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Understanding Ohio's Medical Malpractice Laws

The Lancione Law Firm

Every state in the country has very distinct laws surrounding the filing of claims for medical errors. Many Ohio citizens are unaware of the specific laws and guidelines in the state which can directly impact their ability to file a valid claim or not. Understanding the basics of such laws is important as part of an effort to maintain overall safety and protect the right for compensation in the event of a medical error.

A recent study by Patient Safety America reports that the number of deaths resulting from errors in a hospital is far greater than previously thought. Instead of an average of 98,000 deaths per year, the new information suggests that between 210,000 and 440,000 people die from some action taken (or not) while in a hospital. Such numbers illustrate the need for patients to be vigilant about their rights.

Statute of Limitations

A statute of limitations is essentially the amount of time that a person has in order to file a claim. After the statute time has expired, unless some exception applies, a lawsuit is no longer able to be pursued.

Medical malpractice claims in Ohio must be filed within one year from either the date that the error or injury was discovered or within one year from the date that the relationship between the doctor and patient was discontinued. The latter of these two dates is used as the starting point for the one-year statute. No matter which circumstance leads the statute, a lawsuit must be filed within a maximum of four years.

There are two significant exceptions to the standard one-year statute in Ohio. The first is for cases where a foreign object is left in a patient’s body and the second is for injuries that are not discovered until after three years of the date of occurrence. In these situations, the one-year statute begins from the date of discovery even if that takes the ultimate time beyond the four-year maximum.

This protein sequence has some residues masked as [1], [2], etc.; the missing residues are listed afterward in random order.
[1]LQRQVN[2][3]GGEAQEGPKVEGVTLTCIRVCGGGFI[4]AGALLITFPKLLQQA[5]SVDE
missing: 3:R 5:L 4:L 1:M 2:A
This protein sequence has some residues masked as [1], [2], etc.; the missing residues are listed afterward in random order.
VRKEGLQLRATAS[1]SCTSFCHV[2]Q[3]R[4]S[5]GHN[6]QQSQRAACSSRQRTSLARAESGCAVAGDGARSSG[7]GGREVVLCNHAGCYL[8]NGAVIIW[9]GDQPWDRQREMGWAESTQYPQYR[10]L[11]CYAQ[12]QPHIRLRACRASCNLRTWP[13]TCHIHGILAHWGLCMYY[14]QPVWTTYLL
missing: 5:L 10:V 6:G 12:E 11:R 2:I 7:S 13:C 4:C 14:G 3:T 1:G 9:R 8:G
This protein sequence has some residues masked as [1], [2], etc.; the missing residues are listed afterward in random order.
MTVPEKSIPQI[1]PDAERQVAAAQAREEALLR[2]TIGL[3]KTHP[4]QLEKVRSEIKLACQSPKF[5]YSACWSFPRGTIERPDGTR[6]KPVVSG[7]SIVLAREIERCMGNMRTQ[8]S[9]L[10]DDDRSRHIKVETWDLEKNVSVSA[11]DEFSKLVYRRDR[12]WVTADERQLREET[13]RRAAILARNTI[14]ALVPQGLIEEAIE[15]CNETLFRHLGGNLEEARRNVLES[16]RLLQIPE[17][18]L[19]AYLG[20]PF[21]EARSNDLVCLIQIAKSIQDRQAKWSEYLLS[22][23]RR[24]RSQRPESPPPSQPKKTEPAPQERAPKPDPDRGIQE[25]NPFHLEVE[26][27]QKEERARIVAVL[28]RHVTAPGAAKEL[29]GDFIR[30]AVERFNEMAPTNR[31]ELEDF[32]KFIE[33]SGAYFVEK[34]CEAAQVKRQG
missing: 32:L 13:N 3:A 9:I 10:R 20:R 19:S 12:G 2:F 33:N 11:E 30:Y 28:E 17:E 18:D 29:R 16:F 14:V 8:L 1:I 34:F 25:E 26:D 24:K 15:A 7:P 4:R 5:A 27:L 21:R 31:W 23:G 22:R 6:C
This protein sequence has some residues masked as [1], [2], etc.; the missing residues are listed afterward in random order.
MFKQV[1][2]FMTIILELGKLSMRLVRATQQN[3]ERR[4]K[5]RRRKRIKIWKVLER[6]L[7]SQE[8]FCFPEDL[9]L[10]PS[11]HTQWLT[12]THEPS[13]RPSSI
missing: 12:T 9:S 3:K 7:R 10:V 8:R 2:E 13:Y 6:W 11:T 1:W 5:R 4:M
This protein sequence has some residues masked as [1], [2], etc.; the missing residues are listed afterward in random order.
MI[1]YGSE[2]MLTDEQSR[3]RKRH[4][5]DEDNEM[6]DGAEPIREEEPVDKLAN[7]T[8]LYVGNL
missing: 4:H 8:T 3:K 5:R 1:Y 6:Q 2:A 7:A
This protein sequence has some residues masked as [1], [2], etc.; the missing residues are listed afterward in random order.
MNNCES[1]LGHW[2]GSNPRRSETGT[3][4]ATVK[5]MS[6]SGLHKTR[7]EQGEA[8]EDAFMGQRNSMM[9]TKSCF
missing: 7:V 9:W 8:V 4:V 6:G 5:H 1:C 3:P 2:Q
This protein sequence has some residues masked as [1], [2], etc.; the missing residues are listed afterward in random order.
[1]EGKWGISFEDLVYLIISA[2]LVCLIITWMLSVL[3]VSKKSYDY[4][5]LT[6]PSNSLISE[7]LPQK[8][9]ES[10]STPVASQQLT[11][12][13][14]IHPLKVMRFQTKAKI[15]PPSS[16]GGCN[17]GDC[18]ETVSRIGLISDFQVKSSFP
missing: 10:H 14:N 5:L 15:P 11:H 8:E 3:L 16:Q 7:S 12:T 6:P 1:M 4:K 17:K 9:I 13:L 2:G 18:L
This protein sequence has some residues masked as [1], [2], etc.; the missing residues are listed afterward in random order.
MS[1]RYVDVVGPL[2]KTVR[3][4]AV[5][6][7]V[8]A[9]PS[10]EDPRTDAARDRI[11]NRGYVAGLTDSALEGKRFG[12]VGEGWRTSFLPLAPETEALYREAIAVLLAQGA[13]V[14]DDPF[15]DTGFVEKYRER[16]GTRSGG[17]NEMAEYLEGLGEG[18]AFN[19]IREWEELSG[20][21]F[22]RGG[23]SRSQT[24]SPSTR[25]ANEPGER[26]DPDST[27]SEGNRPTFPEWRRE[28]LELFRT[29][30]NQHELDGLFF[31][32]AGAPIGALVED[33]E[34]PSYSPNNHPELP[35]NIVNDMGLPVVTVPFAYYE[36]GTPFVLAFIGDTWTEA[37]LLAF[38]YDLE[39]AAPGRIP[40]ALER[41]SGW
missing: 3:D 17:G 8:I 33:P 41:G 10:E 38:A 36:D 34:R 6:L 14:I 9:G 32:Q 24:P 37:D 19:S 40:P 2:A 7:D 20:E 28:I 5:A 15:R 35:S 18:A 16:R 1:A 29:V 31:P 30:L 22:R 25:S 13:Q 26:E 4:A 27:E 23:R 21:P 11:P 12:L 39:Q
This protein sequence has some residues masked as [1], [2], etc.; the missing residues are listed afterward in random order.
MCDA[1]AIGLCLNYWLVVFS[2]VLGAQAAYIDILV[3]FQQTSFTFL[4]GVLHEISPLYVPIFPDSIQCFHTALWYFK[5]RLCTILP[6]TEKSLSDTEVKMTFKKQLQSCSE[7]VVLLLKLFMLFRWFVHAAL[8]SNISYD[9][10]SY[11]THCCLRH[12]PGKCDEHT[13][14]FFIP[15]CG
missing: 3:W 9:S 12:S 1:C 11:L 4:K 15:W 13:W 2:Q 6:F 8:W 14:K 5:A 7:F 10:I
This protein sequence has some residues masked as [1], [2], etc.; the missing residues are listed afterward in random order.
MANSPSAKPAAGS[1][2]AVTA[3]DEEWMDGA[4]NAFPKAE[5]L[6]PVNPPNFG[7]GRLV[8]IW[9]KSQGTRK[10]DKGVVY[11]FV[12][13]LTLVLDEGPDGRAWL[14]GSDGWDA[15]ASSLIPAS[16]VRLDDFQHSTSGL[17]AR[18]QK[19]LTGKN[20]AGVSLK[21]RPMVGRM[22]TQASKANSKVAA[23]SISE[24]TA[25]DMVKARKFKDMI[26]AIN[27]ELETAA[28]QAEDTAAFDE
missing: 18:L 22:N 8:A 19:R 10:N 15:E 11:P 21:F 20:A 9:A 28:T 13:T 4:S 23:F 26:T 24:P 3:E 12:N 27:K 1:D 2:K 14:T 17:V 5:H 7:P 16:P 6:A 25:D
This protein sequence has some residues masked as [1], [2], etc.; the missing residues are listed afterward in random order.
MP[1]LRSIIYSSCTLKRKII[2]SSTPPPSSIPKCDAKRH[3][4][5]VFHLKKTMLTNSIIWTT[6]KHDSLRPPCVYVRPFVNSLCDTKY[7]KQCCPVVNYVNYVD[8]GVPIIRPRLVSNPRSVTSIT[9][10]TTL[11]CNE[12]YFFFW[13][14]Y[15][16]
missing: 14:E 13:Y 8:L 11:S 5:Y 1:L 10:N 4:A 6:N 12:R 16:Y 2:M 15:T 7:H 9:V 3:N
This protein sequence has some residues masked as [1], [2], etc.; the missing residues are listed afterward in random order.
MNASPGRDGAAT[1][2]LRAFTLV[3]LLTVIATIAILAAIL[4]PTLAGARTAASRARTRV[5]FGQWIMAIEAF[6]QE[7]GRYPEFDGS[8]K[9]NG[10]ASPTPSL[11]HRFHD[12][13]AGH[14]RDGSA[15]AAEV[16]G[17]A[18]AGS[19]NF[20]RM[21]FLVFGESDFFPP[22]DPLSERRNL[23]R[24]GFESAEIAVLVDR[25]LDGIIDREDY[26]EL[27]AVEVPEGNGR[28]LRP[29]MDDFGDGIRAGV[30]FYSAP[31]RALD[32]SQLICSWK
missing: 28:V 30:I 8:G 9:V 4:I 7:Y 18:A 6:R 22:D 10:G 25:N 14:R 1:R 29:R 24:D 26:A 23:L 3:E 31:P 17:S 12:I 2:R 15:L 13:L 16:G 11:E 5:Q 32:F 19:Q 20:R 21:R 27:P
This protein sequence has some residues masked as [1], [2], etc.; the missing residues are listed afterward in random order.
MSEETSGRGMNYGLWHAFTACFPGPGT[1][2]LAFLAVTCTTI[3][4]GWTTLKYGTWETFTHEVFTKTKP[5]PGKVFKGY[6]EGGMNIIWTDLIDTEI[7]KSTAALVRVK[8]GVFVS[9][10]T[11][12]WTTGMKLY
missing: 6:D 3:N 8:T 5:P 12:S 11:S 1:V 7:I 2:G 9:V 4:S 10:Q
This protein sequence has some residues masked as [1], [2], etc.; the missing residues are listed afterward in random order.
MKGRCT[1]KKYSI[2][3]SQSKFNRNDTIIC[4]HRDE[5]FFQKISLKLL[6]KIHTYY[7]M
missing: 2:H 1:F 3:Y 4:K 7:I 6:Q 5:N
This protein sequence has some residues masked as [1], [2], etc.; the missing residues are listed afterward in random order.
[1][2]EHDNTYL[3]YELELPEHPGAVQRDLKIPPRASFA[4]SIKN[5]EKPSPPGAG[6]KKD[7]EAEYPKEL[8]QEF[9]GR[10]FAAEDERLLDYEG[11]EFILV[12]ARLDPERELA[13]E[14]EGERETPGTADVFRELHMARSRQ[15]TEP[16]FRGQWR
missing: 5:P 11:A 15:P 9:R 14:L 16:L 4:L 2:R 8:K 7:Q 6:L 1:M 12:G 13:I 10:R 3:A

Damage Award Limits

Many states have caps on the amount of money that can be awarded to plaintiffs in medical malpractice suits and Ohio is no exception. The award limits in Ohio are as follows:

  • Non-economic damages for one plaintiff are capped at $250,000 or three times the amount of economic damages awarded up to a maximum of $350,000, whichever is greater.
  • In cases with multiple plaintiffs, non-economic damages are capped at $500,000.
  • For an injury classified as catastrophic, the punitive damages are capped at $500,000 for one plaintiff and $1 million for multiple plaintiffs.
  • Examples of a catastrophic injury include permanent deformity, loss of a limb or an organ system or a condition that prevents a person from providing self-care.

The damage awards do not apply to cases of wrongful death. Additionally, in the case of a death, plaintiffs can file both medical malpractice and wrongful death claims.

Patients’ Rights

People who may have been affected by a medical error should take action, starting with a legal consultation. Obtaining professional advice on the validity of a claim and understanding the process will give victims the best chance for appropriate compensation.


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